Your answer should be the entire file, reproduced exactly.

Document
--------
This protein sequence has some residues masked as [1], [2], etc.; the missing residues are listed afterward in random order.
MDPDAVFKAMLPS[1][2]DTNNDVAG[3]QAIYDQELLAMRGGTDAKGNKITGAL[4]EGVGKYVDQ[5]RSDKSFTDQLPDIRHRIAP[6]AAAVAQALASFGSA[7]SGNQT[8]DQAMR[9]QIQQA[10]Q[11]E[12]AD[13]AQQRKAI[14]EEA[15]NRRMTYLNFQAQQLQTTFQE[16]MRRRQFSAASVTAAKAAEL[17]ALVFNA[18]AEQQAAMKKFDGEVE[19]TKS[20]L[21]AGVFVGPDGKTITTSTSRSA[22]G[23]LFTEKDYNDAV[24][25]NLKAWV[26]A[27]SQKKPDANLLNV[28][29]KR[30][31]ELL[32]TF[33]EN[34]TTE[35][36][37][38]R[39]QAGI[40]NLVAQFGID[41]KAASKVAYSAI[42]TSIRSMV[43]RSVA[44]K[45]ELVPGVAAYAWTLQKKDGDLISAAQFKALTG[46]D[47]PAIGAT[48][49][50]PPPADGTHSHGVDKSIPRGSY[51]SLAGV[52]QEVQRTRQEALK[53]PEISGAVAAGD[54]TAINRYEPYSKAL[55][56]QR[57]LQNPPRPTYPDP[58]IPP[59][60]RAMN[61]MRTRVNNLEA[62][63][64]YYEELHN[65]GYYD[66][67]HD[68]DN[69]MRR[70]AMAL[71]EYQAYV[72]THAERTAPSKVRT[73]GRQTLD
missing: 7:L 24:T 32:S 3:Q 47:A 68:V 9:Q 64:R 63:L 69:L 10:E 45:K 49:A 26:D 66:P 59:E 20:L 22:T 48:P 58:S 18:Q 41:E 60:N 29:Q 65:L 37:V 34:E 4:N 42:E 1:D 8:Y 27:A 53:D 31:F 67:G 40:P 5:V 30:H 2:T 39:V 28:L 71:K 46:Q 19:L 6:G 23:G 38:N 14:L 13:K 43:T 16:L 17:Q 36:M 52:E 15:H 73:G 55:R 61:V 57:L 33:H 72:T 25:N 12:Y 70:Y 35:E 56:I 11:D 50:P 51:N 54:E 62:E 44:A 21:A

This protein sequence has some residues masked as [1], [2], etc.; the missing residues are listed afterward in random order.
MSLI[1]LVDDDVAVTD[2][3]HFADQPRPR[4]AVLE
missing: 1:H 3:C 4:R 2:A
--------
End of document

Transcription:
This protein sequence has some residues masked as [1], [2], etc.; the missing residues are listed afterward in random order.
MDPDAVFKAMLPS[1][2]DTNNDVAG[3]QAIYDQELLAMRGGTDAKGNKITGAL[4]EGVGKYVDQ[5]RSDKSFTDQLPDIRHRIAP[6]AAAVAQALASFGSA[7]SGNQT[8]DQAMR[9]QIQQA[10]Q[11]E[12]AD[13]AQQRKAI[14]EEA[15]NRRMTYLNFQAQQLQTTFQE[16]MRRRQFSAASVTAAKAAEL[17]ALVFNA[18]AEQQAAMKKFDGEVE[19]TKS[20]L[21]AGVFVGPDGKTITTSTSRSA[22]G[23]LFTEKDYNDAV[24][25]NLKAWV[26]A[27]SQKKPDANLLNV[28][29]KR[30][31]ELL[32]TF[33]EN[34]TTE[35][36][37][38]R[39]QAGI[40]NLVAQFGID[41]KAASKVAYSAI[42]TSIRSMV[43]RSVA[44]K[45]ELVPGVAAYAWTLQKKDGDLISAAQFKALTG[46]D[47]PAIGAT[48][49][50]PPPADGTHSHGVDKSIPRGSY[51]SLAGV[52]QEVQRTRQEALK[53]PEISGAVAAGD[54]TAINRYEPYSKAL[55][56]QR[57]LQNPPRPTYPDP[58]IPP[59][60]RAMN[61]MRTRVNNLEA[62][63][64]YYEELHN[65]GYYD[66][67]HD[68]DN[69]MRR[70]AMAL[71]EYQAYV[72]THAERTAPSKVRT[73]GRQTLD
missing: 7:L 24:T 32:S 3:Q 47:A 68:V 9:Q 64:R 63:L 69:L 10:E 45:K 49:A 26:D 66:P 59:E 20:L 22:T 48:P 58:S 18:Q 41:E 60:N 29:Q 65:L 37:V 34:E 4:N 42:E 1:D 8:Y 27:A 53:D 31:F 67:G 40:P 5:V 30:H 2:T 39:V 28:L 71:K 46:Q 19:L 6:G 23:G 38:N 14:L 13:K 43:T 16:L 17:Q 36:M 52:E 15:H 73:G 55:R 61:V 57:L 33:H 72:T 25:N 12:Y 70:Y 35:E 56:I 11:D 50:P 51:N 54:E 62:E 44:A 21:A

This protein sequence has some residues masked as [1], [2], etc.; the missing residues are listed afterward in random order.
MSLI[1]LVDDDVAVTD[2][3]HFADQPRPR[4]AVLE
missing: 1:H 3:C 4:R 2:A